The characters were also an integral part of shaping the story’s emotional depth. Ivy was a pretty realistic character, there was carefree, cynical side to her as well as a vulnerable side. Her thoughts about dying, using her gift for something useful, and finding solace in the fact that she has a short time to live were heartbreaking but reassuring as well. I developed a great liking for her throughout the book, and the countdown to the day she dies had me pretty emotional. I also loved her family and her relationship with them, as the story progresses, Ivy seeks to inspire her mother and sister, specifically her sister, to go out and live her life as passionately as possible. Their familial love is realistic and heartwarming, and it was great to see a family aspect explored more than a romance. Ivy and Myers’ complicated relationship was also one of my favorite parts of the book, it was so messy and frustrating but I loved those aspects because it made their romance so much more real.

My only complaint was the lackluster thriller/mystery plot line going on. It was hardly fleshed out and was not consistent with the rest of the story. The “seeing the death date” aspect was actually well-described and relevant to Ivy and her mission but her quest to find Vanessa’s killer fluctuated constantly throughout the book. Meaning, there wasn’t enough “mystery” to match with the contemporary concepts in the story. And while I’m satisfied with the contemporary takeover, I came into this book thinking it was a thriller/mystery. It wasn’t nearly as chilling as I wanted it to be and the final reveal of the killer and the motive behind the murder was a bit disjointed and random. The reveal wasn’t completely surprising either, as there are only so many characters we’ve been acquainted with, and the fact that some are easily ruled out as the book goes on makes the finale even more predictable. I like the idea of the death dates as it opens up many themes surrounding life and death, but I think Gardenia should have been marketed as a contemporary instead. It definitely excels in that department.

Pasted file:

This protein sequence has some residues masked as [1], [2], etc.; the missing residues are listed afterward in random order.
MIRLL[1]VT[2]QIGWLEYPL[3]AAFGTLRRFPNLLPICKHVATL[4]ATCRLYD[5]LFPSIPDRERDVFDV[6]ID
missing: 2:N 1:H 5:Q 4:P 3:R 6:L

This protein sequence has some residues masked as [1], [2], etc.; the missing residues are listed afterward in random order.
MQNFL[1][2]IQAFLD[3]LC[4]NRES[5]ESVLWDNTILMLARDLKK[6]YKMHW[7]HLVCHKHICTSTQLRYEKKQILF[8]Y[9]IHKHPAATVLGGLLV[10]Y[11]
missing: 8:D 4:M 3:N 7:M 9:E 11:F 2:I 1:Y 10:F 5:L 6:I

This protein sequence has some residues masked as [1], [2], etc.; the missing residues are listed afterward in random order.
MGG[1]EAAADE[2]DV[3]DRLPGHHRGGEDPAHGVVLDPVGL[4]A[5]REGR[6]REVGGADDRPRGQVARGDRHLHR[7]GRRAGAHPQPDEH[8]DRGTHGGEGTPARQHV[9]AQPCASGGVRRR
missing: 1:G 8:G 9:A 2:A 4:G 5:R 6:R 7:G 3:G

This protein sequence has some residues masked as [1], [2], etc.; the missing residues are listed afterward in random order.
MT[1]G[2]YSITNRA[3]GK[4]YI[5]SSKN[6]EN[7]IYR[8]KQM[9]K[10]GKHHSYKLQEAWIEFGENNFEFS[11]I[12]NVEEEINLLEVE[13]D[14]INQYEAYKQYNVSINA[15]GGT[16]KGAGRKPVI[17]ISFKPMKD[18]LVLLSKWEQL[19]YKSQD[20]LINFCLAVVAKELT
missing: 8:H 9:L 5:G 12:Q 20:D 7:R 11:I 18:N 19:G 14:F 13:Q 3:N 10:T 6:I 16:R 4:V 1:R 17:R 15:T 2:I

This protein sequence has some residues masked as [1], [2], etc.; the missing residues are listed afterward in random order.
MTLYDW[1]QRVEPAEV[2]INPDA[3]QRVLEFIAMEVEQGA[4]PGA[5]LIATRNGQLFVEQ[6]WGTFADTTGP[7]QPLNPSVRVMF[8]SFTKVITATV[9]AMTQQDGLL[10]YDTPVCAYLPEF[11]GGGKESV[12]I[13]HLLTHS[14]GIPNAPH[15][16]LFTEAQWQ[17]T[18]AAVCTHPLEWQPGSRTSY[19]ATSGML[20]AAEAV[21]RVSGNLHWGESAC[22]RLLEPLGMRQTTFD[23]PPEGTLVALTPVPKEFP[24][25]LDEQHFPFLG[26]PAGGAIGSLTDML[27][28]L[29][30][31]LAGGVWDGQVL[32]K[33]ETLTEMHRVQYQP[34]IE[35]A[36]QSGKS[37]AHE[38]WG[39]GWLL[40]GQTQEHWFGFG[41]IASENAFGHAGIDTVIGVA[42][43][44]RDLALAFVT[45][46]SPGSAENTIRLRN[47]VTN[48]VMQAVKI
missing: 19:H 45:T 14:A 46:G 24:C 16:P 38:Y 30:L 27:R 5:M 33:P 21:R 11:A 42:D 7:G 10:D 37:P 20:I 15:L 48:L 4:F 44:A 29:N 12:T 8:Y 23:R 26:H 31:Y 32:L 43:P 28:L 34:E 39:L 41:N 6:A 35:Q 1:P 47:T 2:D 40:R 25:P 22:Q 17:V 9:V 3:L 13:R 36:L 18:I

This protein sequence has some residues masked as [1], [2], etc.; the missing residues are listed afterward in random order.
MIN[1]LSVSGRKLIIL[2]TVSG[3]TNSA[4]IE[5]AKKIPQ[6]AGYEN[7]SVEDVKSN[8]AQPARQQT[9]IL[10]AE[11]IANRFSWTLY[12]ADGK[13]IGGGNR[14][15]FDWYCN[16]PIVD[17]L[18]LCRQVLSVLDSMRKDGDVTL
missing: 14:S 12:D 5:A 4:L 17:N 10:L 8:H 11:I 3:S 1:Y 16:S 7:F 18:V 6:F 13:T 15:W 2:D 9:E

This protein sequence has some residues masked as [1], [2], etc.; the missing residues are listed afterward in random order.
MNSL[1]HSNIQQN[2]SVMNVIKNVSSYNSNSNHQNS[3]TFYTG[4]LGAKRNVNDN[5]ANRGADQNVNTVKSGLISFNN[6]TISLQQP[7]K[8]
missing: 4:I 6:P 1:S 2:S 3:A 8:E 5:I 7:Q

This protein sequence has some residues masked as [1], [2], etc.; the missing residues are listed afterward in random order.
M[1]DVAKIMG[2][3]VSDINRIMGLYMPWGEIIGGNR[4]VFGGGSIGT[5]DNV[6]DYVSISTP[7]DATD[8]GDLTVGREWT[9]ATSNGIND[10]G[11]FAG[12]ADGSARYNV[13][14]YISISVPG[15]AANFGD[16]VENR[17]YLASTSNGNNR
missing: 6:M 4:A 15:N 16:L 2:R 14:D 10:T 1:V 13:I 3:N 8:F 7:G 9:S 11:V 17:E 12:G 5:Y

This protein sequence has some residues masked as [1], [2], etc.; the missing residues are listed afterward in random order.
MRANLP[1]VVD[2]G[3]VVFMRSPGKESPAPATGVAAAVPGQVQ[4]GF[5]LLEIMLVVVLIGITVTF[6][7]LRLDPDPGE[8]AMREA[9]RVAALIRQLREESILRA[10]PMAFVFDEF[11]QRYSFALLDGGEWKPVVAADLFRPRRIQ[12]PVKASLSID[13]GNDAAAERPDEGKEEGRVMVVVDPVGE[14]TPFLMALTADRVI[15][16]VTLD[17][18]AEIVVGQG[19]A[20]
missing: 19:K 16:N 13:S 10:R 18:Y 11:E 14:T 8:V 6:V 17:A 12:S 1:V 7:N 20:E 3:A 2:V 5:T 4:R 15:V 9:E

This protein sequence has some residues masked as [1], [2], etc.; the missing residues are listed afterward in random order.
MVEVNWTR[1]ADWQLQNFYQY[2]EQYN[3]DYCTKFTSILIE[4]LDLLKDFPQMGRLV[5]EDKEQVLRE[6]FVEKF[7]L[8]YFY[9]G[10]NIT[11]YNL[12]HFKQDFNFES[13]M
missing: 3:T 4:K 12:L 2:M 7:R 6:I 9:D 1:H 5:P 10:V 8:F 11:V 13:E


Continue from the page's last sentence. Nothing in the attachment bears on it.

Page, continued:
Overall, Gardenia is a solid read, that is excellent in its contemporary themes but lacking in development of the mystery/suspense story line I was expecting. Nevertheless, I would recommend to anyone looking for an engaging plot and well-written characters, as well as an interesting take on the “I can see death dates” concept.